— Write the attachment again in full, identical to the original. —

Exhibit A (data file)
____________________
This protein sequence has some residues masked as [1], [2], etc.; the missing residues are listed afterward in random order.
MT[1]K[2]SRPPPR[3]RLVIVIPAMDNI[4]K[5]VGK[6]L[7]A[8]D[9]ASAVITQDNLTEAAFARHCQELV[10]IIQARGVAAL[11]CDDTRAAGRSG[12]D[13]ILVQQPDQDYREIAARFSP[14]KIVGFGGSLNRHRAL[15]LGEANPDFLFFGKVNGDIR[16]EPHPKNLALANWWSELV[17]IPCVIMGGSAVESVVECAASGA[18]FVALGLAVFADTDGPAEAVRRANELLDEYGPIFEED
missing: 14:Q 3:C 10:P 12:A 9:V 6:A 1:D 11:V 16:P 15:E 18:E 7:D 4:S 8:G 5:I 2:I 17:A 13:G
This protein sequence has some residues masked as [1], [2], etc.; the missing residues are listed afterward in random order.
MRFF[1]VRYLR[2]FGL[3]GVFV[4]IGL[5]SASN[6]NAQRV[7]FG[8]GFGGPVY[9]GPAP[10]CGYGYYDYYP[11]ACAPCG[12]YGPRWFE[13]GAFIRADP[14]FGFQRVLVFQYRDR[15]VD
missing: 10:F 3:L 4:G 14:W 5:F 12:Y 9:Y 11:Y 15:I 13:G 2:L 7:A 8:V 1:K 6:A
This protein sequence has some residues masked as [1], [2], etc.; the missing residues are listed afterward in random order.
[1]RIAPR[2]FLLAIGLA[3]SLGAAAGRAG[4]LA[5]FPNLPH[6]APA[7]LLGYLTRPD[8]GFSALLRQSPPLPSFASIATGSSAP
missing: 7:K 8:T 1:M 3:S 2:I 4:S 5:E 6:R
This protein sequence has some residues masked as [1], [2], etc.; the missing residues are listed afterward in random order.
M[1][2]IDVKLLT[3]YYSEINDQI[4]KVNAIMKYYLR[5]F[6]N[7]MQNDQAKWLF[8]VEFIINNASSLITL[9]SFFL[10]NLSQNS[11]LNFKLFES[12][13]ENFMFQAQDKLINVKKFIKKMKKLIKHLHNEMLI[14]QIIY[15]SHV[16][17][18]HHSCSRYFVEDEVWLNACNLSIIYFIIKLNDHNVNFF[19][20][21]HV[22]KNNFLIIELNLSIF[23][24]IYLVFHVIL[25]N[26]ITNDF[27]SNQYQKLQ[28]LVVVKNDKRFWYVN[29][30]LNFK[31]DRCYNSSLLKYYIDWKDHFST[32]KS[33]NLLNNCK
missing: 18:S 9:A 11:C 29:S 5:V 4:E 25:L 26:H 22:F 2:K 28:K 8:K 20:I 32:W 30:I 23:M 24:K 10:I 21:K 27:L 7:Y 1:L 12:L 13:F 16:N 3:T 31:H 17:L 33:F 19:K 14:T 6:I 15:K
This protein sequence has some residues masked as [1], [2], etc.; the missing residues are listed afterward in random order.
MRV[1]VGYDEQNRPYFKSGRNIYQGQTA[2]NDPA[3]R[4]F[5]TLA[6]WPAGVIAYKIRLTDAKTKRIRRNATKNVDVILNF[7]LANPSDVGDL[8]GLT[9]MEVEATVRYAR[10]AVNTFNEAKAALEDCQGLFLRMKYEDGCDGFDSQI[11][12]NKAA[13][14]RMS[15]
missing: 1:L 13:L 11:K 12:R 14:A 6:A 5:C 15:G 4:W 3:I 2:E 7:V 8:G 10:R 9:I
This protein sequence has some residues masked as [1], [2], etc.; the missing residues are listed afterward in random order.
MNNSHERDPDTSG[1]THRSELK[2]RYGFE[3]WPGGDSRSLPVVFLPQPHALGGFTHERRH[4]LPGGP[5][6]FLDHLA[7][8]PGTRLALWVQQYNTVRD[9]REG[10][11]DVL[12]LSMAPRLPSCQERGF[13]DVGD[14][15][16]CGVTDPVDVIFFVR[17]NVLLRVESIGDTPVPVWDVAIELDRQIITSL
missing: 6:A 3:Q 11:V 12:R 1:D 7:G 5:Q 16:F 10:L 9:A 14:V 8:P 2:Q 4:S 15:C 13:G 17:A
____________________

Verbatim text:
This protein sequence has some residues masked as [1], [2], etc.; the missing residues are listed afterward in random order.
MT[1]K[2]SRPPPR[3]RLVIVIPAMDNI[4]K[5]VGK[6]L[7]A[8]D[9]ASAVITQDNLTEAAFARHCQELV[10]IIQARGVAAL[11]CDDTRAAGRSG[12]D[13]ILVQQPDQDYREIAARFSP[14]KIVGFGGSLNRHRAL[15]LGEANPDFLFFGKVNGDIR[16]EPHPKNLALANWWSELV[17]IPCVIMGGSAVESVVECAASGA[18]FVALGLAVFADTDGPAEAVRRANELLDEYGPIFEED
missing: 14:Q 3:C 10:P 12:A 9:V 6:A 1:D 11:V 16:P 15:E 18:E 7:D 4:S 8:G 5:I 2:I 17:A 13:G
This protein sequence has some residues masked as [1], [2], etc.; the missing residues are listed afterward in random order.
MRFF[1]VRYLR[2]FGL[3]GVFV[4]IGL[5]SASN[6]NAQRV[7]FG[8]GFGGPVY[9]GPAP[10]CGYGYYDYYP[11]ACAPCG[12]YGPRWFE[13]GAFIRADP[14]FGFQRVLVFQYRDR[15]VD
missing: 10:F 3:L 4:G 14:W 5:F 12:Y 9:Y 11:Y 15:I 13:G 2:L 7:A 8:V 1:K 6:A
This protein sequence has some residues masked as [1], [2], etc.; the missing residues are listed afterward in random order.
[1]RIAPR[2]FLLAIGLA[3]SLGAAAGRAG[4]LA[5]FPNLPH[6]APA[7]LLGYLTRPD[8]GFSALLRQSPPLPSFASIATGSSAP
missing: 7:K 8:T 1:M 3:S 2:I 4:S 5:E 6:R
This protein sequence has some residues masked as [1], [2], etc.; the missing residues are listed afterward in random order.
M[1][2]IDVKLLT[3]YYSEINDQI[4]KVNAIMKYYLR[5]F[6]N[7]MQNDQAKWLF[8]VEFIINNASSLITL[9]SFFL[10]NLSQNS[11]LNFKLFES[12][13]ENFMFQAQDKLINVKKFIKKMKKLIKHLHNEMLI[14]QIIY[15]SHV[16][17][18]HHSCSRYFVEDEVWLNACNLSIIYFIIKLNDHNVNFF[19][20][21]HV[22]KNNFLIIELNLSIF[23][24]IYLVFHVIL[25]N[26]ITNDF[27]SNQYQKLQ[28]LVVVKNDKRFWYVN[29][30]LNFK[31]DRCYNSSLLKYYIDWKDHFST[32]KS[33]NLLNNCK
missing: 18:S 9:A 11:C 29:S 5:V 4:E 25:L 26:H 22:F 2:K 28:K 8:K 20:I 32:W 30:I 23:M 24:K 10:I 21:K 27:L 7:Y 1:L 12:L 13:F 16:N 3:T 31:H 17:L 33:F 19:K 14:T 6:I 15:K
This protein sequence has some residues masked as [1], [2], etc.; the missing residues are listed afterward in random order.
MRV[1]VGYDEQNRPYFKSGRNIYQGQTA[2]NDPA[3]R[4]F[5]TLA[6]WPAGVIAYKIRLTDAKTKRIRRNATKNVDVILNF[7]LANPSDVGDL[8]GLT[9]MEVEATVRYAR[10]AVNTFNEAKAALEDCQGLFLRMKYEDGCDGFDSQI[11][12]NKAA[13][14]RMS[15]
missing: 1:L 13:L 11:K 12:R 14:A 6:A 5:C 15:G 4:W 3:I 2:E 7:V 8:G 10:R 9:I
This protein sequence has some residues masked as [1], [2], etc.; the missing residues are listed afterward in random order.
MNNSHERDPDTSG[1]THRSELK[2]RYGFE[3]WPGGDSRSLPVVFLPQPHALGGFTHERRH[4]LPGGP[5][6]FLDHLA[7][8]PGTRLALWVQQYNTVRD[9]REG[10][11]DVL[12]LSMAPRLPSCQERGF[13]DVGD[14][15][16]CGVTDPVDVIFFVR[17]NVLLRVESIGDTPVPVWDVAIELDRQIITSL
missing: 6:A 3:Q 11:V 12:R 1:D 7:G 5:Q 16:F 10:L 9:A 14:V 8:P 2:Q 4:S 15:C 13:G 17:A